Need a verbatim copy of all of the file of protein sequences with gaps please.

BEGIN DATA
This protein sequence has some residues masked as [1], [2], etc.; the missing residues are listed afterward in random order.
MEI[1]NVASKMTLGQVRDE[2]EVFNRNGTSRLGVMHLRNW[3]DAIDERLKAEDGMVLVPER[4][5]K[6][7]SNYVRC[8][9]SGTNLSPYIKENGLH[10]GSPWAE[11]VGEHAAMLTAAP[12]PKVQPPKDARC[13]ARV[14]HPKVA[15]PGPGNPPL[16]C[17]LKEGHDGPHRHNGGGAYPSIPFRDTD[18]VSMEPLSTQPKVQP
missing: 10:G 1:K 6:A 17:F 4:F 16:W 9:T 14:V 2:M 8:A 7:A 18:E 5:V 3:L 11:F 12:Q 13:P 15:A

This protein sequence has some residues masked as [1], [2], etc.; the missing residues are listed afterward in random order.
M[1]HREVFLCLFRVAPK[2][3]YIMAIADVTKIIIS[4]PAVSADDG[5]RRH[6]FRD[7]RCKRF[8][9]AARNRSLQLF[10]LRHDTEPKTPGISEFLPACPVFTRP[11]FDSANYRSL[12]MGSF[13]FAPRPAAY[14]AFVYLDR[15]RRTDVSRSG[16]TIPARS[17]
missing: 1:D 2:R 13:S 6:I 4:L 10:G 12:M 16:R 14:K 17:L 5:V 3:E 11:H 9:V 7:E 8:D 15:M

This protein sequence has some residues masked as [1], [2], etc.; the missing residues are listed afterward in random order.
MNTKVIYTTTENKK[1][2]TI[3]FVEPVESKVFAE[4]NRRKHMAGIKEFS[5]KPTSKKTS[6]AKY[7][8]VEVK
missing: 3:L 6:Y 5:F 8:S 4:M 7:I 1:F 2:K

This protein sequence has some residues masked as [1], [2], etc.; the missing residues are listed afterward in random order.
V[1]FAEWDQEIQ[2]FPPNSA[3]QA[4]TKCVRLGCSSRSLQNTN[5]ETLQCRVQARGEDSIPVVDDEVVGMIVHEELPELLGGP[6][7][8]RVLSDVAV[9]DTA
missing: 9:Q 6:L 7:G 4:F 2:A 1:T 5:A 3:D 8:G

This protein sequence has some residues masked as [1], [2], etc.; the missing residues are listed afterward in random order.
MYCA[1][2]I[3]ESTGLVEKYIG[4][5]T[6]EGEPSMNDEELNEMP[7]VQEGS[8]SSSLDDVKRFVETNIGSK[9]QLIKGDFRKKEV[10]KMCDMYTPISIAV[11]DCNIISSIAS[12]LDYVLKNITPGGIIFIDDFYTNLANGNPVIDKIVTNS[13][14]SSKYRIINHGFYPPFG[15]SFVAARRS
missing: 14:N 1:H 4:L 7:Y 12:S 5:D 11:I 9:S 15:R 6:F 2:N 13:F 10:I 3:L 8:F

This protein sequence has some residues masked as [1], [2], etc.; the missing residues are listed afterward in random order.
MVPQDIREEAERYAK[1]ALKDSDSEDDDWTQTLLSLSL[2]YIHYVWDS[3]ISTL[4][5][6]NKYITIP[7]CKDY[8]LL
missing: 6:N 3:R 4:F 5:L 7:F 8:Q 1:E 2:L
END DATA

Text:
This protein sequence has some residues masked as [1], [2], etc.; the missing residues are listed afterward in random order.
MEI[1]NVASKMTLGQVRDE[2]EVFNRNGTSRLGVMHLRNW[3]DAIDERLKAEDGMVLVPER[4][5]K[6][7]SNYVRC[8][9]SGTNLSPYIKENGLH[10]GSPWAE[11]VGEHAAMLTAAP[12]PKVQPPKDARC[13]ARV[14]HPKVA[15]PGPGNPPL[16]C[17]LKEGHDGPHRHNGGGAYPSIPFRDTD[18]VSMEPLSTQPKVQP
missing: 10:G 1:K 6:A 17:F 4:F 16:W 9:T 14:V 2:M 8:A 7:A 18:E 5:V 3:L 11:F 12:Q 13:P 15:A

This protein sequence has some residues masked as [1], [2], etc.; the missing residues are listed afterward in random order.
M[1]HREVFLCLFRVAPK[2][3]YIMAIADVTKIIIS[4]PAVSADDG[5]RRH[6]FRD[7]RCKRF[8][9]AARNRSLQLF[10]LRHDTEPKTPGISEFLPACPVFTRP[11]FDSANYRSL[12]MGSF[13]FAPRPAAY[14]AFVYLDR[15]RRTDVSRSG[16]TIPARS[17]
missing: 1:D 2:R 13:S 6:I 4:L 10:G 12:M 16:R 14:K 17:L 5:V 3:E 11:H 9:V 7:E 8:D 15:M

This protein sequence has some residues masked as [1], [2], etc.; the missing residues are listed afterward in random order.
MNTKVIYTTTENKK[1][2]TI[3]FVEPVESKVFAE[4]NRRKHMAGIKEFS[5]KPTSKKTS[6]AKY[7][8]VEVK
missing: 3:L 6:Y 5:F 8:S 4:M 7:I 1:F 2:K

This protein sequence has some residues masked as [1], [2], etc.; the missing residues are listed afterward in random order.
V[1]FAEWDQEIQ[2]FPPNSA[3]QA[4]TKCVRLGCSSRSLQNTN[5]ETLQCRVQARGEDSIPVVDDEVVGMIVHEELPELLGGP[6][7][8]RVLSDVAV[9]DTA
missing: 9:Q 6:L 7:G 4:F 2:A 1:T 5:A 3:D 8:G

This protein sequence has some residues masked as [1], [2], etc.; the missing residues are listed afterward in random order.
MYCA[1][2]I[3]ESTGLVEKYIG[4][5]T[6]EGEPSMNDEELNEMP[7]VQEGS[8]SSSLDDVKRFVETNIGSK[9]QLIKGDFRKKEV[10]KMCDMYTPISIAV[11]DCNIISSIAS[12]LDYVLKNITPGGIIFIDDFYTNLANGNPVIDKIVTNS[13][14]SSKYRIINHGFYPPFG[15]SFVAARRS
missing: 14:N 1:H 4:L 7:Y 12:S 5:D 11:I 9:S 15:R 6:F 2:N 13:F 10:I 3:L 8:F

This protein sequence has some residues masked as [1], [2], etc.; the missing residues are listed afterward in random order.
MVPQDIREEAERYAK[1]ALKDSDSEDDDWTQTLLSLSL[2]YIHYVWDS[3]ISTL[4][5][6]NKYITIP[7]CKDY[8]LL
missing: 6:N 3:R 4:F 5:L 7:F 8:Q 1:E 2:L